A few weeks ago, Aaron Rodgers told Pat McAfee that he watches Monday Night Football with the sound off. Despite his apparent displeasure with NFL broadcasters, Rodgers doesn’t plan on attempting to fix the problem by entering the booth himself.
During his most recent appearance on The Pat McAfee Show, Rodgers shared his lack of interest in becoming an NFL broadcaster when he retires, instead wanting to separate himself from the game he committed his life to.
McAfee had already spent a good portion of Tuesday’s show ranting about the ineptitude of many NFL broadcasters, so it wasn’t a surprise when he asked Rodgers, who McAfee clearly respects, if he had any interest in heading to the booth when his playing days are over. Rodgers at first only offered a simple “no.”
“I’ve given a lot to this game,” Rodgers further explained. “I’ve been playing since I was in eighth grade. I’ve been playing 16 years and I just feel like when I’m done I want to be done. I think it’d be fun to help out an age group that I feel like is real impressionable still, like high school kids. I think being able to volunteer or just help with some quarterback stuff I think would be fun. Just because I love the game so much I don’t want to totally get out of it, but as far as the pro level, I don’t see myself doing anything with it.”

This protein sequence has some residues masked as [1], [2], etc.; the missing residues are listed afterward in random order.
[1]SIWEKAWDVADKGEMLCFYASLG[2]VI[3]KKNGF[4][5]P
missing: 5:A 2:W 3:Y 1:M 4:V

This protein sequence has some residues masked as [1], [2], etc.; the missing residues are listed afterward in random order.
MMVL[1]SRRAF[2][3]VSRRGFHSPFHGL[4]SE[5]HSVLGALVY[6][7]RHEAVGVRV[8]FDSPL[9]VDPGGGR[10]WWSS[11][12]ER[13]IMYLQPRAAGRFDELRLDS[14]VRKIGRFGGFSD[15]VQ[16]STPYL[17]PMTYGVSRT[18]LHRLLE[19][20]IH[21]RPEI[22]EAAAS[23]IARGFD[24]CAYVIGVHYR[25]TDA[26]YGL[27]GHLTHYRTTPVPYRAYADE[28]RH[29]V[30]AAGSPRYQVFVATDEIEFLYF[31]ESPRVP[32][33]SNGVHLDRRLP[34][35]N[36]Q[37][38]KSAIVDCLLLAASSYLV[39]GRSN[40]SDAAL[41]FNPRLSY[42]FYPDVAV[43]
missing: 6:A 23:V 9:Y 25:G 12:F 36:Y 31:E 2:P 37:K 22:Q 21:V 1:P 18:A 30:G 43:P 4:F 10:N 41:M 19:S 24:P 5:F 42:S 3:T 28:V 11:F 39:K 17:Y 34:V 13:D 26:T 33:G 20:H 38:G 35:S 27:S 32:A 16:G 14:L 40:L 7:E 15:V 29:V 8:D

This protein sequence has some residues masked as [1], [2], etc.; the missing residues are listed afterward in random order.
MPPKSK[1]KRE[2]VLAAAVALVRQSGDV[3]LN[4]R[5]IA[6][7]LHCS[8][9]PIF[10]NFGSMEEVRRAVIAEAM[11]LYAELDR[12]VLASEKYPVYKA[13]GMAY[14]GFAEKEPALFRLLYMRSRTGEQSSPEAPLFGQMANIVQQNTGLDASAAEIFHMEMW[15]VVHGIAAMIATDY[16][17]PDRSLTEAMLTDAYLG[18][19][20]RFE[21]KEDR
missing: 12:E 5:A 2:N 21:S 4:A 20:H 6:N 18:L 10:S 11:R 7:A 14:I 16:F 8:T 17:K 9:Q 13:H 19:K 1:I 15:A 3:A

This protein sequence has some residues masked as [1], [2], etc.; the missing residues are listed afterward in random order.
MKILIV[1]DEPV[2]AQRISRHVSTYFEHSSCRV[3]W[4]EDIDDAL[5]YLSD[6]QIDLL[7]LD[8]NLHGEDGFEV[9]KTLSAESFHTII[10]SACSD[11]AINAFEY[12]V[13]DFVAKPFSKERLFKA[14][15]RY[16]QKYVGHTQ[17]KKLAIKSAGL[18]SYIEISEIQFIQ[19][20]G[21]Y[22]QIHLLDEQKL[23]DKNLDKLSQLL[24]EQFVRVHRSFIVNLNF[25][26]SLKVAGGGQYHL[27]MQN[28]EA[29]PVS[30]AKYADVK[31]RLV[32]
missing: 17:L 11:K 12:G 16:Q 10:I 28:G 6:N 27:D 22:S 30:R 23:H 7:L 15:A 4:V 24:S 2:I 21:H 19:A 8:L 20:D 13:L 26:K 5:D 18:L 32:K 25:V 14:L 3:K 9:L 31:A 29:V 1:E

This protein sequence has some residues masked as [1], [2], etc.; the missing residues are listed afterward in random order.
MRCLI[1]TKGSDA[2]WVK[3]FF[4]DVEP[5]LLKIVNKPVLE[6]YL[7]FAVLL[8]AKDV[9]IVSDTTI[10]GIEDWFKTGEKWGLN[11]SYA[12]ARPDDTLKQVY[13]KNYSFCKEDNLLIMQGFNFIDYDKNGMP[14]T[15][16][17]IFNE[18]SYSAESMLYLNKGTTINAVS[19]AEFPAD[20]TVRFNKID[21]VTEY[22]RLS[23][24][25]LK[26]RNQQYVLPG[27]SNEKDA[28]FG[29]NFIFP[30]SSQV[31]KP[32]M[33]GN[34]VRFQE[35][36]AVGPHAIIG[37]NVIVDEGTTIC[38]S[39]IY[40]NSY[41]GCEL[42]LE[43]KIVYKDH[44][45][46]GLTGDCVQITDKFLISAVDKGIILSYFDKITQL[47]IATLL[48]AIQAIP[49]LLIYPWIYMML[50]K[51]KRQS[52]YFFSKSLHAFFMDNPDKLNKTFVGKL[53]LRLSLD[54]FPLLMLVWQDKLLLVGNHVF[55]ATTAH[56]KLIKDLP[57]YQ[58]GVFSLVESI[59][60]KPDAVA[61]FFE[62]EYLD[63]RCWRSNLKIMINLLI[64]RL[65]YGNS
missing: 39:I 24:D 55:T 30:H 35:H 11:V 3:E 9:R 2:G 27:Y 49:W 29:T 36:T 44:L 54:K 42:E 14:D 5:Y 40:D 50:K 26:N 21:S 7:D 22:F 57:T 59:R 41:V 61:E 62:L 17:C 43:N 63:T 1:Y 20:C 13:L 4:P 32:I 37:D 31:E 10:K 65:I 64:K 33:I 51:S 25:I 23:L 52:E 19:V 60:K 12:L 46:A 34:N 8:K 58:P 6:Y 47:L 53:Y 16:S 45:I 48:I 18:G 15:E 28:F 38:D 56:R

NFL media loves quarterbacks, so a network would certainly be willing to give a future hall-of-famer like Rodgers a chance in the booth. He’s intelligent with a dry sense of humor, but he’s not fully loaded with enthusiasm the way Tony Romo is. Despite his probable insightful analysis, I’m not even sure Rodgers would unmute the broadcast to hear a commentator who shares his monotonous voice inflection.
NBC already showed previous interest, adding Rodgers to their coverage of Super Bowl XLVI in 2012. But as a quarterback who’s already made more than a quarter-billion dollars in the NFL, it would take an exorbitant amount of money to change Rodgers apathy for broadcasting.